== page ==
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Topics Map > Teaching, Learning & Academic Administration > Teaching or Instructional Policies
L&S "Meets-With" polices and guidelines
What are cross-listed courses? What are meets-with courses?
Cross-listing exists when one permanent course is owned by two or more departments. With the exception of the “subject”, all of the information about the course (number, credits, catalog description, learning outcomes, Course ID, etc) is identical for every offering.
Meets-with is a temporary arrangement in which two different courses are linked. Usually, the “link” occurs when all students enrolled attend the same lecture, but they separate to have different discussion sections. The different subject matter is conveyed in the discussion sections. For example, a course on “Plants and Man” might require students who enroll in Botany to complete labs (appropriate to Biological Science credit), while those who enroll through History of Science would participate in discussion sections (appropriate to Humanities credit). The students who enroll in each of the linked components receive instruction appropriate to the component in which they enrolled.
Why do departments and programs use meets-with courses?
Some interdisciplinary programs find it convenient to use topics courses to create “meets with” arrangements with regular courses offered by traditional departments. These topics serve as “temporary cross listings” that expand their programs’ course listings. The faculty in these programs stress that such arrangements are essential to their program array – particularly in situations where program faculty have joint appointments.
What problems arise with using meets-with courses? How can they be avoided?
Many (if not most) courses taken by undergraduates carry "course designations" that signal to students in L&S and/or across the university how those courses can be used to meet their degree requirements. These designations include "breadth" and "level" indicators, as well as General Education indicators for Communication, Quantitative Reasoning, and Ethnic Studies.
In cases where all students enrolled experience the same course – that is, there is no distinction made between the subjects through which they enrolled, and the arrangement is used as a "temporary cross list" - departments and programs must ensure all students receive the same type of credit for the courses they are taking. This means that the people who schedule these arrangements must be sure that all course attributes (level, breadth, general education attributes, etc.) for each 'meets-with' course match.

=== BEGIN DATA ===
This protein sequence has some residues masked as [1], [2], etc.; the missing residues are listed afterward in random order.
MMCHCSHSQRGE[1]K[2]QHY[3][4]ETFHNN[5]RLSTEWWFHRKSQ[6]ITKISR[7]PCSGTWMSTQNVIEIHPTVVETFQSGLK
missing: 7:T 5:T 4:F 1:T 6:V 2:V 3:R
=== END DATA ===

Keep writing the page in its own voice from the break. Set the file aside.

One strategy for achieving this is for departments and programs to have a range of topics courses available at different levels, so courses with matching level attributes may be selected. If no appropriate match can be found, the course cannot be offered as a "meets-with."
Why does this matter?
All L&S and General Education course designations are carefully reviewed and approved by the faculty through the course approval process. The integrity of the curriculum depends on accurately representing to students how courses count. It is important to advertise to students clearly and accurately at the time of enrollment what designations are carried by courses, so they may make choices based on how courses count toward meeting degree and major requirements. It is inappropriate to advertise to students through the Schedule of Courses that the course that satisfies one type of requirement, then deliver a course that does not meet those requirements (or that meets other, different requirements).
Meets-with courses often confuse students, even in cases where the paired courses are different and deliver different types of educational experiences. For this reason, we warn students who enroll in "meets with" courses that they should not assume that they have earned the same type of credit as students who may have enrolled through a different course with which their course meets; neither should they assume they can switch enrollment from one course to another, or attend discussion sections or labs in which they have not enrolled.
These policies are hard to enforce when mis-matched courses are identical, and sorting out "mis-matched meets with" arrangements so all students receive the same type of credit, appropriate to the course, requires substantial administrative time. Departments should therefore avoid creating these situations. When they do occur, departments will be required to assume responsibility for communicating with students, filing all required paperwork for any individual degree audit exceptions that may be required, and ensuring that students are treated fairly despite the department's mistake.
Issues with meets with courses should be brought to the attention of Associate Dean Elaine Klein (elaine.klein<at>wisc.edu).